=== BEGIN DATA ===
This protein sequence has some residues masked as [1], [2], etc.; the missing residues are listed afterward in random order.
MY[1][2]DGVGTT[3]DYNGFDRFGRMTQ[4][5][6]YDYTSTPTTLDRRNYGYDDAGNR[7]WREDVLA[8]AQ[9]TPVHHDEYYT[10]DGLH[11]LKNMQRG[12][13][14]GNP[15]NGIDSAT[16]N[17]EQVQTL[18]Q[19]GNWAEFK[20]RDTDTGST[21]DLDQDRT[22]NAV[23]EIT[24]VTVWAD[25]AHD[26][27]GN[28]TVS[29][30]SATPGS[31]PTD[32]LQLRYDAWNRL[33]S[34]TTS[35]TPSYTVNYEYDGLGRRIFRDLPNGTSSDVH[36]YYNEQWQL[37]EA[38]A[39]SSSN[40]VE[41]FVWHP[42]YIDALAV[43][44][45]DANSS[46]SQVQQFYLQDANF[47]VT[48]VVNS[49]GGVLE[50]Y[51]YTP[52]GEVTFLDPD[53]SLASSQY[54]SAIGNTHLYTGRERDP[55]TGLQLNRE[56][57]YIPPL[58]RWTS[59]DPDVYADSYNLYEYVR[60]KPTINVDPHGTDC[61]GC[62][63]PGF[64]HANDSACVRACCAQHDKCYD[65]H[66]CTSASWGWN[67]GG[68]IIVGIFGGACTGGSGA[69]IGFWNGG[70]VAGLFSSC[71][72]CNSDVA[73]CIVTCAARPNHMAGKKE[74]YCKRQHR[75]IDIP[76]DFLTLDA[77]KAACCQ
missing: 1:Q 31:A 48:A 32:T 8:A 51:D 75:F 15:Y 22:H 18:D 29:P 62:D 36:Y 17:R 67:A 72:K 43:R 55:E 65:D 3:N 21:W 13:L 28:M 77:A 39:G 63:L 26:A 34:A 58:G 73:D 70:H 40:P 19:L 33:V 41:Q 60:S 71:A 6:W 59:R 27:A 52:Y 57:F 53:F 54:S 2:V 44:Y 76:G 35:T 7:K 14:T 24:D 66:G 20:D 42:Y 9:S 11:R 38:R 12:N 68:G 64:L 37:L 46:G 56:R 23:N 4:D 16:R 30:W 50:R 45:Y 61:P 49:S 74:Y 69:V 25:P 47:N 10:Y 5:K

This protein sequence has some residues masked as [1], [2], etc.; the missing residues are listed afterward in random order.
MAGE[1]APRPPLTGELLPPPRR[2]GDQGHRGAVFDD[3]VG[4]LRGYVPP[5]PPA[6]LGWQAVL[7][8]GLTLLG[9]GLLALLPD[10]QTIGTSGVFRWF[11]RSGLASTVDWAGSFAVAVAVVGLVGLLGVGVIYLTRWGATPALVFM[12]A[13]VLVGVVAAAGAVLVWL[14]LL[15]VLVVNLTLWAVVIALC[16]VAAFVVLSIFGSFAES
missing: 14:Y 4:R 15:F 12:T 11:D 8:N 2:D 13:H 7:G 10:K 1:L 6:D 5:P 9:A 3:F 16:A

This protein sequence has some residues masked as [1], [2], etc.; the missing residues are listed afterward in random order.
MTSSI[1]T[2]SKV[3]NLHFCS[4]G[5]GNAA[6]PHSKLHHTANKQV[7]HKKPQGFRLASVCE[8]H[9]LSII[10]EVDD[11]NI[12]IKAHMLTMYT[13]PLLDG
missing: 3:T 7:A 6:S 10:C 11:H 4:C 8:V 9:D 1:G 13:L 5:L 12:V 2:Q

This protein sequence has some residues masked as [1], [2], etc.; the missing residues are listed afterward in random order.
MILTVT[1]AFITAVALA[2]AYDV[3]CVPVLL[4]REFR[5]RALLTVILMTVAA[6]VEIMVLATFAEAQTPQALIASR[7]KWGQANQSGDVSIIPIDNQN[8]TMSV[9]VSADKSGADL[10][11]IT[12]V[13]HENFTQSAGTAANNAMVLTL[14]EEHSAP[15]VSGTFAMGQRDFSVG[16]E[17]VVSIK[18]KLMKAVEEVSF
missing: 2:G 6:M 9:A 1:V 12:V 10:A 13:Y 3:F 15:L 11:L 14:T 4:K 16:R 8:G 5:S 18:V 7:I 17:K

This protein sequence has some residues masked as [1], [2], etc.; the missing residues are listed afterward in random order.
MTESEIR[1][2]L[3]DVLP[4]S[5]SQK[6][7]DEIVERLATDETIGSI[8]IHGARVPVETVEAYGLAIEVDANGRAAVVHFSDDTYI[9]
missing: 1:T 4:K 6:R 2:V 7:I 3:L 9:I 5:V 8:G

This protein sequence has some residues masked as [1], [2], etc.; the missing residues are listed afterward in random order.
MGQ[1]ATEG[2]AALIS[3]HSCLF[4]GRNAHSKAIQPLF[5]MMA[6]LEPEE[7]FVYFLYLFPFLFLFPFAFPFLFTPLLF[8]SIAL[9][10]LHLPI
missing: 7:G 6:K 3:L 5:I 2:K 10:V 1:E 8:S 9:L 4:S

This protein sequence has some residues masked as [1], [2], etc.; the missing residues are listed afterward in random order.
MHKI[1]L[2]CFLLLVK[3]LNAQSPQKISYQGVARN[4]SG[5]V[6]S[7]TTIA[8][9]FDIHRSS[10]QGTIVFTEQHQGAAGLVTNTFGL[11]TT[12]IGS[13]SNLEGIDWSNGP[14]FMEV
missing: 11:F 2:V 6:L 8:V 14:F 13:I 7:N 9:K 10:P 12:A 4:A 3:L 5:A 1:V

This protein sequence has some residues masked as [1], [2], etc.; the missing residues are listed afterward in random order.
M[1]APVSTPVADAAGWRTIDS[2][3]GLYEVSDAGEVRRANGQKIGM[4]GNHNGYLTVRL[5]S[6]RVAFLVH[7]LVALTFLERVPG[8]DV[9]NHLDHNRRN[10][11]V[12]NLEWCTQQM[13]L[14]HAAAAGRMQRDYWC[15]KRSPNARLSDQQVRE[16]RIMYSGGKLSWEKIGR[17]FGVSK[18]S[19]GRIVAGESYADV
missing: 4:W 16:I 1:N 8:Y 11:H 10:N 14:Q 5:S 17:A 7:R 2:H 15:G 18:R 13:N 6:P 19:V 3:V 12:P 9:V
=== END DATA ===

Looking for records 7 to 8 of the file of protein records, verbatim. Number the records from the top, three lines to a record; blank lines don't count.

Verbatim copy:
This protein sequence has some residues masked as [1], [2], etc.; the missing residues are listed afterward in random order.
MHKI[1]L[2]CFLLLVK[3]LNAQSPQKISYQGVARN[4]SG[5]V[6]S[7]TTIA[8][9]FDIHRSS[10]QGTIVFTEQHQGAAGLVTNTFGL[11]TT[12]IGS[13]SNLEGIDWSNGP[14]FMEV
missing: 11:F 2:V 6:L 8:V 14:F 13:I 7:N 9:K 10:P 12:A 4:A 3:L 5:A 1:V

This protein sequence has some residues masked as [1], [2], etc.; the missing residues are listed afterward in random order.
M[1]APVSTPVADAAGWRTIDS[2][3]GLYEVSDAGEVRRANGQKIGM[4]GNHNGYLTVRL[5]S[6]RVAFLVH[7]LVALTFLERVPG[8]DV[9]NHLDHNRRN[10][11]V[12]NLEWCTQQM[13]L[14]HAAAAGRMQRDYWC[15]KRSPNARLSDQQVRE[16]RIMYSGGKLSWEKIGR[17]FGVSK[18]S[19]GRIVAGESYADV
missing: 4:W 16:I 1:N 8:Y 11:H 10:N 14:Q 5:S 17:A 7:R 2:H 15:G 18:R 13:N 6:P 19:V 3:V 12:P 9:V